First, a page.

Working women’s empowerment into conservation initiatives


 Ensuring gender equity is the only path to sustainable development. Photo: UNDP

It is 6:00 a.m. My mother wakes me. Her motto: anyone who sleeps late is “not going to be able to eat their food warm”. It’s a Bhutanese phrase meaning one is unable to feed oneself or meet the needs of the family.

As early as it feels to me, I know she has already spent two hours feeding the animals, fetching a mountain of leaf litter (to serve as bedding for the cows and later be used as compost), and cooking breakfast for all of us. This is how most women in my village begin their days. After breakfast my mother and other women tend crops, walk through the forests to collect firewood or leaf litter, and travel far to bring water to irrigate the fields.  

Women play the dominant role in natural resource management, agricultural production and the well-being and very survival of many rural families. Despite the fact that women also play a critical role in the conservation, management and use of biodiversity, their contribution is often overlooked; they are ‘invisible’ stakeholders. For effective natural resource management they must be seen and heard for the simple reason that this is the most equitable and effective strategy to make a development project thrive rather than wither. This is why UNDP-GEF follows a proactive approach to ensure that the interests of both women and men are explored and integrated during the formulation and implementation of its ecosystem and biodiversity projects.

Making a case for gendered interventions

The basic premise for integrating gender in ecosystem management and biodiversity conservation initiatives is that it not only advances the equity agenda (equality between women and men) but also improves efficiency and effectiveness.  The UNDP-GEF Nepal project Western Terai Landscape Complex Project identified significant gender and ethnic disparities with regard to access to resources, benefits, and decision-making power. All were identified during the project preparation phase. Gender disparity became apparent in literacy; female literacy standing at around 16% in Bardia and Kailali (project pilot sites) as compared to 42-45 percent male literacy.

As a result, gender and social inclusion – ensuring that concerns of women and other disadvantaged groups were included – were accorded a high priority in the project. Following a gender and social audit report in 2010, women were encouraged to assume membership and/or chair roles on think tanks and other community level groups (e.g. Camomile-growers group) that were promoted under the project. The project’s results included increased participation of women in community level natural resource management groups (e.g. Community-based Forest user groups) and also increased capacity to participate in community-based enterprises. In other cases, projects that have consciously worked specific women’s empowerment goals into project objectives have also inspired transformational change.

A good example is the ‘Mainstreaming Biodiversity Conservation in Production Systems in the Juniper Forest Ecosystem’ project in Pakistan, which implemented several measures to integrate gender into the goals of the project. This included  gender analysis to enable formulation of policies addressing both men and women’s role in natural resource management; review of existing policies and laws to identify barriers to greater community involvement in resource protection efforts; providing communities with a sense of ownership and opportunities for economic incentives particularly for women, the main users and managers of forests; creation of village conservation committees to voice the opinions and encourage the involvement of women users.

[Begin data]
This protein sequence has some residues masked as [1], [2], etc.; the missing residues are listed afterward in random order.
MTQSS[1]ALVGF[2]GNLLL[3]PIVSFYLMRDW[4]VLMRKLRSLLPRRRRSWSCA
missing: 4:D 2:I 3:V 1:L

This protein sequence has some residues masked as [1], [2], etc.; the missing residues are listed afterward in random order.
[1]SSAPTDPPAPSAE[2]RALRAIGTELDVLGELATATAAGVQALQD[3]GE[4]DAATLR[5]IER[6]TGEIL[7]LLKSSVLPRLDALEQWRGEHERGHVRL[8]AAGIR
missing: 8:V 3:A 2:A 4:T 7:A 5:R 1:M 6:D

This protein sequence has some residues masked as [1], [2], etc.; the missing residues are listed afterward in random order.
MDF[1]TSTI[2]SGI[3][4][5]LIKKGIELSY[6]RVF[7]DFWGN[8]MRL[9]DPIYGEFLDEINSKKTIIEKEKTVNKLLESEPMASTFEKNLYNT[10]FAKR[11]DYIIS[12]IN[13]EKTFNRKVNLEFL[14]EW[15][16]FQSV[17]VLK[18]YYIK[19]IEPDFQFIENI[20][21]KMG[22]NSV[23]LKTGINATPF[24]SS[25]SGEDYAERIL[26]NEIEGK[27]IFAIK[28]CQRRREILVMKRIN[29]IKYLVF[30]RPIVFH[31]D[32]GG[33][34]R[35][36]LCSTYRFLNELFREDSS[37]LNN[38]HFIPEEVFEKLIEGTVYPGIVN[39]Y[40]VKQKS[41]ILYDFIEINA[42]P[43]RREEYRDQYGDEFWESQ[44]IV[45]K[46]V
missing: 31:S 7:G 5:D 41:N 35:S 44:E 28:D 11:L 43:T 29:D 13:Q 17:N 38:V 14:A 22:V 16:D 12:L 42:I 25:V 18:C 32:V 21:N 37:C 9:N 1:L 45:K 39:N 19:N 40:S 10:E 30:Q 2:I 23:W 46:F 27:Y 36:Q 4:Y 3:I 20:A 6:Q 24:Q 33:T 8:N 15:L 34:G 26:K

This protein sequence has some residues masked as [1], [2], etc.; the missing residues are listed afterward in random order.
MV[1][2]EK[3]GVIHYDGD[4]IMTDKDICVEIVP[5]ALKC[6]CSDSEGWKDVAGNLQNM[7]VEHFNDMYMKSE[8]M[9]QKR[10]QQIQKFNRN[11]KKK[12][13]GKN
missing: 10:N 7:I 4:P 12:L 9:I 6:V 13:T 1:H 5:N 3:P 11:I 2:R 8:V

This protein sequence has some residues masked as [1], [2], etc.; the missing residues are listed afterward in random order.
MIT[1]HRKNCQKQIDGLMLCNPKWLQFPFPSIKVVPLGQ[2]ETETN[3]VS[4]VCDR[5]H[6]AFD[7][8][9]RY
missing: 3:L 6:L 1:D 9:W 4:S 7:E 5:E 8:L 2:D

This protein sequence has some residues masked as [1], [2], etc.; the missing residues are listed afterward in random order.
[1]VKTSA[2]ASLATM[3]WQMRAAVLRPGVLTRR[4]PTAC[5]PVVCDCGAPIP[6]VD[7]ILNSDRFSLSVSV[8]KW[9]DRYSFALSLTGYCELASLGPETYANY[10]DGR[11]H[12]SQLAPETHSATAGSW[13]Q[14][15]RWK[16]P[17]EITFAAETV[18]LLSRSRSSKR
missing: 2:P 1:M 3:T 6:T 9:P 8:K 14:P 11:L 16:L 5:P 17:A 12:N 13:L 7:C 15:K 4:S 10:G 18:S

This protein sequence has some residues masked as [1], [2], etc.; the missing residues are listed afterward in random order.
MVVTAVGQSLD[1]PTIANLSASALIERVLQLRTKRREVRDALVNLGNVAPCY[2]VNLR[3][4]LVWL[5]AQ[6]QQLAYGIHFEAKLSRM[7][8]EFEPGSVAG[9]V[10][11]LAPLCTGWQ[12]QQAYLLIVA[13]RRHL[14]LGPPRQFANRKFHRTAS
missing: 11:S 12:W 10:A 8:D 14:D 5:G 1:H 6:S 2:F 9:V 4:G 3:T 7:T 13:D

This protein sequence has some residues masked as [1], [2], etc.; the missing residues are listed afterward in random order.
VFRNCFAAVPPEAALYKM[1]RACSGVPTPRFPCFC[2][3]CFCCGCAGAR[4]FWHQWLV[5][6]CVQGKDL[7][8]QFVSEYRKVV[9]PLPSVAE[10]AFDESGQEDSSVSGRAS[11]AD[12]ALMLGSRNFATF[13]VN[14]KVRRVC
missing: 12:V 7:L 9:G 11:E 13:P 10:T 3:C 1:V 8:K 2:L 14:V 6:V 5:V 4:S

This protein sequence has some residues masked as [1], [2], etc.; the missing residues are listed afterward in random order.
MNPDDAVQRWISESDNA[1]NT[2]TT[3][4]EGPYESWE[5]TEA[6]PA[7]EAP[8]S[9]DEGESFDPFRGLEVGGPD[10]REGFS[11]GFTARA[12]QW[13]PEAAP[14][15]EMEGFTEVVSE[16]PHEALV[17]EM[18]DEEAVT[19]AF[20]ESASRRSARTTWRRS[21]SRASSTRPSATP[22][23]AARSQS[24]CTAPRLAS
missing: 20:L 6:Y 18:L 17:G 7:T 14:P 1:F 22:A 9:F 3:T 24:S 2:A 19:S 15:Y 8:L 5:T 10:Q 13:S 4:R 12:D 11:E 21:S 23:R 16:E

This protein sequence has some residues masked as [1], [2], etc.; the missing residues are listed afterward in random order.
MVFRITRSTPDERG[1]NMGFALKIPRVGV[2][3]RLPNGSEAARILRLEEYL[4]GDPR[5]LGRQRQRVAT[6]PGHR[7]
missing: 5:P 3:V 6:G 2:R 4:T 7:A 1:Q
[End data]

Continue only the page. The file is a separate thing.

In some cases, positive gender interventions or activities that benefited women emerged naturally because activities were identified by women members involved in project planning processes. The Linking and Enhancing Protected Areas in the Temperate Broadleaf Forests Ecoregion of Bhutan (LINKPA) project had several gender directed activities such as providing grant support to a local women’s weaving association (yathra weaving) and providing support for roofing materials particularly for women-headed households. Similarly in the case of the Gulf of Mannar Marine and Coastal Biodiversity project in India, while gender equity was not directly focused upon as an issue, there was recognition that to effect change within the fisher communities it was necessary to advance the role of women to improve local economic conditions and enhance marine biodiversity conservation.  As a result, 2,341 self-help groups were formed comprising 34,699 members, more than 1,800 of which (about 76.7 percent) were women’s groups with 27,413 (79 percent) women members.  

Asking the right questions

Projects can only understand and measure gender equality when the right questions are asked, for example, by including sex-disaggregated data (categorized on the basis of women, men and other disadvantaged groups) in baseline and impact surveys.

The Nepal project adopted the gender and social inclusion (GESI) disaggregated data model in its reporting.  In addition, the project also employed a GESI specialist for the terminal evaluation to ensure that these issues were examined in greater detail. The same project has also promoted the use of well-being and wealth ranking exercises to better target pro-poor interventions.

As a result of this gender focus integration in projects an increasing number of women (and those that depend on them) in many countries are now able eat their food warm because the ecosystem and natural resources that they depend on for their livelihood are better managed and well protected.

Environment Ecosystems and biodiversity Blog post Gender equality Women's empowerment Asia & the Pacific

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